Uninstallers: AppZapper vs Hazel

trash.png

Update 2 (2008-12): MacApper posted a review of CleanApp 3, which has been released a month ago, and it looks even much more interesting than it did before. I’m yet to try it, though.

Update 1 (2008-04): Someone else compared many uninstallers, reaching similar conclusions.  Hinted at CleanApp possibly being the perfect solution.  Reviews on MacUpdate are fairly positive.  Cleanapp’s rating would be almost perfect if it wasn’t of some performance bugs that might get fixed when version 3 is released.

In the past few months, Hazel, an application that’s useful to automate your organization of files and folders, started lending a hand when you want to uninstall software from your Mac.

This move from the author is a really wise one, as it widens Hazel’s target market into the uninstaller utilities category of applications.  And indeed, that’s what convinced me to buy it, because first, I needed a good uninstaller, and second, I might someday want to build myself an automated workflow for my files and folders organization.

Now, the main question is:

How good is Hazel at uninstalling applications,
compared to the leader of this category, namely AppZapper?

I started my tests a month ago with the hypothesis that neither one would be really sufficient as a uninstaller, because unless I’m wrong, they both solely rely on Spotlight to find which files should be trashed when you uninstall something.

To verify this hypothesis and find an answer to the main question, each time I needed to uninstall an application, I would both use AppZapper and Hazel to see which one fares better.  It’s easy to do.  First, drag your doomed application to AppZapper.  Then, drag it to the trash.  You will end up with both AppZapper’s and Hazel’s suggestions as to what should be deleted along the application package.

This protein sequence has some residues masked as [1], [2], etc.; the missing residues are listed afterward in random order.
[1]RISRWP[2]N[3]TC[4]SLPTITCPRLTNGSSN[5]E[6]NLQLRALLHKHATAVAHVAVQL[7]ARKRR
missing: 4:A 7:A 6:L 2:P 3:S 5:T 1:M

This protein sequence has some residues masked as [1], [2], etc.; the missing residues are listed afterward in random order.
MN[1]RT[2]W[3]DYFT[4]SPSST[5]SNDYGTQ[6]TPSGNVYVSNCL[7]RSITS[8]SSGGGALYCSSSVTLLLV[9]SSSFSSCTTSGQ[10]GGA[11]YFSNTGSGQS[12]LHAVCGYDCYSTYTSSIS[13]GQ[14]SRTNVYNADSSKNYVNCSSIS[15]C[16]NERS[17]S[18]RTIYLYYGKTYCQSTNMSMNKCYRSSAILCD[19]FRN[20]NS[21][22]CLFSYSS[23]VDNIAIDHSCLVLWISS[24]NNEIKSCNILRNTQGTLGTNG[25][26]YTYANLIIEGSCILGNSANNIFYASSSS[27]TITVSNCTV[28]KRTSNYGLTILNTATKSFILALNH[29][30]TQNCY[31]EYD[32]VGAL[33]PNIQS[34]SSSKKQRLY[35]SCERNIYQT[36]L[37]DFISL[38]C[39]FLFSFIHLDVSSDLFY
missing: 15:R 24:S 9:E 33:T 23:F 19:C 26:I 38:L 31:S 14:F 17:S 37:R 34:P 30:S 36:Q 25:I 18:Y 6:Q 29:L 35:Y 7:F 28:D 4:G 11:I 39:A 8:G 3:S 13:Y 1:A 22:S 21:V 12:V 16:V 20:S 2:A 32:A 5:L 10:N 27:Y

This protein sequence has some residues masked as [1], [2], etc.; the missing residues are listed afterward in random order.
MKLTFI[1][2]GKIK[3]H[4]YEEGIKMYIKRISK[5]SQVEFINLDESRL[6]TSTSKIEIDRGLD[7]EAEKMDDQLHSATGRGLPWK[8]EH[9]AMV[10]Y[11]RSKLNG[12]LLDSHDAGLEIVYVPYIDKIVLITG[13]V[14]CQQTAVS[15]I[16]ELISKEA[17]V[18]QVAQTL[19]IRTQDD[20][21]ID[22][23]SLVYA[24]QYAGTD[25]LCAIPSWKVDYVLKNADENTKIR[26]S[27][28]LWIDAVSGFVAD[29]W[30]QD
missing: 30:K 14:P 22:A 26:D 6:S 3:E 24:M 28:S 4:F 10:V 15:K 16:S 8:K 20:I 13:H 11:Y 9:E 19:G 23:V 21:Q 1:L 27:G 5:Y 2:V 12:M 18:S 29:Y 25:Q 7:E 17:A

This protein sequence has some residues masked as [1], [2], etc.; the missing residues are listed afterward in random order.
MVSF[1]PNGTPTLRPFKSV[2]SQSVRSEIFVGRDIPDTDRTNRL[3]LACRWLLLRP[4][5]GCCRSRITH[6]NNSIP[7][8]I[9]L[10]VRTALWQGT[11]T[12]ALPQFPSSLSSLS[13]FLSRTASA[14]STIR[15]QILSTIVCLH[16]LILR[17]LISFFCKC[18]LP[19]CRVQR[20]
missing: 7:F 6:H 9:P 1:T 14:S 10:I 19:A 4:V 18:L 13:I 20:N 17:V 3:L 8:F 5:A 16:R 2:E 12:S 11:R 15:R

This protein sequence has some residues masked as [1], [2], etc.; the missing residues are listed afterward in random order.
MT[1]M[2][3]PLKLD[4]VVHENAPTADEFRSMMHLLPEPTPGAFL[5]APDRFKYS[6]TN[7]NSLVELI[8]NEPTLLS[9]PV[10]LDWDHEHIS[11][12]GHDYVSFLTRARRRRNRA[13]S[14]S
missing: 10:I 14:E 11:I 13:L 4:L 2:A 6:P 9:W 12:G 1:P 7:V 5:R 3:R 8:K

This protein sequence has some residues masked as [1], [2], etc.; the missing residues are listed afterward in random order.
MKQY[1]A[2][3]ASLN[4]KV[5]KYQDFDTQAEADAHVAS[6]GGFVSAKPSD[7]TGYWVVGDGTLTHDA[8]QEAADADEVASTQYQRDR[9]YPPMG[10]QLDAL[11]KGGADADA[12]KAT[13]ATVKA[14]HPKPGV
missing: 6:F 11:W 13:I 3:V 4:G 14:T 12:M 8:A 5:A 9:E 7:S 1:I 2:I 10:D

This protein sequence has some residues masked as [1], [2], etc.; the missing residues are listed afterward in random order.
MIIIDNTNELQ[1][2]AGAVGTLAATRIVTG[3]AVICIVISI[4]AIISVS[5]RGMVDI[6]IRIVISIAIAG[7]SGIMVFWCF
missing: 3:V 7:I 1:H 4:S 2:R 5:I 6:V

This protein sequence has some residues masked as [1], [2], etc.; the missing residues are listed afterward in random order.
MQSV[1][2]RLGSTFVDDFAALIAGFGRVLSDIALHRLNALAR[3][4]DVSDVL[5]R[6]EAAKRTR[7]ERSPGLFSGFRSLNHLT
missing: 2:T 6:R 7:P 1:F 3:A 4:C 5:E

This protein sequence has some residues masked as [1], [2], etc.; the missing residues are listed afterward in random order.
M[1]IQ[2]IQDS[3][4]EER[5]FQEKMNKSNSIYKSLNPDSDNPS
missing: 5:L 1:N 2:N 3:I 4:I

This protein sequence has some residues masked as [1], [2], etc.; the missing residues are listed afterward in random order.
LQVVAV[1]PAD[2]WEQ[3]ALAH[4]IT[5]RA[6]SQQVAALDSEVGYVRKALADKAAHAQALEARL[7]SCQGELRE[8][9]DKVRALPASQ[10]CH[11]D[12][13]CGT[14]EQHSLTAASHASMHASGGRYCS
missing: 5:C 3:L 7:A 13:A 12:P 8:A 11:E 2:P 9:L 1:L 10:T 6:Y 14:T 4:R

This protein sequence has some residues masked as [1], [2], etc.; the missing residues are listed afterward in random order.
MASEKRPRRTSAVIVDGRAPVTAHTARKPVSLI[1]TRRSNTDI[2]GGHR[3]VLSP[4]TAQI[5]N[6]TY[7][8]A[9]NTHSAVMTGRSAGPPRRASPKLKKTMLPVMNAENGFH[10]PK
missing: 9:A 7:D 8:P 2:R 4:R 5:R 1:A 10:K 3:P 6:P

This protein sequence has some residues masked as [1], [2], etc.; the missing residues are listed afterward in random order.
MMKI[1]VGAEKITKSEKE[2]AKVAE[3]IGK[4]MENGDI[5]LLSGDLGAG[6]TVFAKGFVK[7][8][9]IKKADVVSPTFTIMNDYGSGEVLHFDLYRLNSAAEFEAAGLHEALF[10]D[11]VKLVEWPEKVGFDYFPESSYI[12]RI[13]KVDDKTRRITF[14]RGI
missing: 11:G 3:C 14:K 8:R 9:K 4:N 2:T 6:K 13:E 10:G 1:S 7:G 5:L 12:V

The Short Answer

Neither one is that much better.  Neither one is sufficient.  Use both.

The Long Answer

To my surprise, I found out Hazel was often times better than AppZapper at suggesting files that need to be uninstalled.  Hazel often finds more of them, so your system is left a bit cleaner after.  But often, AppZapper finds some files that Hazel didn’t.  And finally, even after running both, you will sometimes step on unwanted remnants.

Let me give you two examples.

When comparing the results, please remember it’s normal that Hazel doesn’t suggest to delete the application package, because it brings you its suggestions as a reaction to your actual trashing of the application package.  I love this way of working better than AppZapper’s ways of working.

In the first example, we see how Hazel is usually better than AppZapper:

hazel-better-than-appzapper.jpg

In the second example, we see that this time, AppZapper is a bit better, but even after using both, we’re left with incomplete results:

appzapper-better-than-hazel.jpg

yojimbo-is-still-there.jpg

More Concerns

To be fair towards AppZapper, please remember that we sometimes need to uninstall other things than applications.  Regarding this matter, Hazel can’t do anything for you, while AppZapper can uninstall Preference Panes, Dashboard Widgets, some other kinds of Plugins, and finally, custom Screen Savers.  I don’t know how cleanly it performs these uninstallations, though.

Also, if you wonder why I didn’t test any other uninstaller out there, it’s because I believe they wouldn’t perform much better.  Unless I’m wrong, they all rely on Spotlight.

My Final Word

Shame on Apple for not providing in OS X what Microsoft started providing more than 12 years ago in Windows 95: a standard (un)installation framework.  If Apple would provide the fully working equivalent of what Hazel is partly successful doing, I believe we’d be into something really great.

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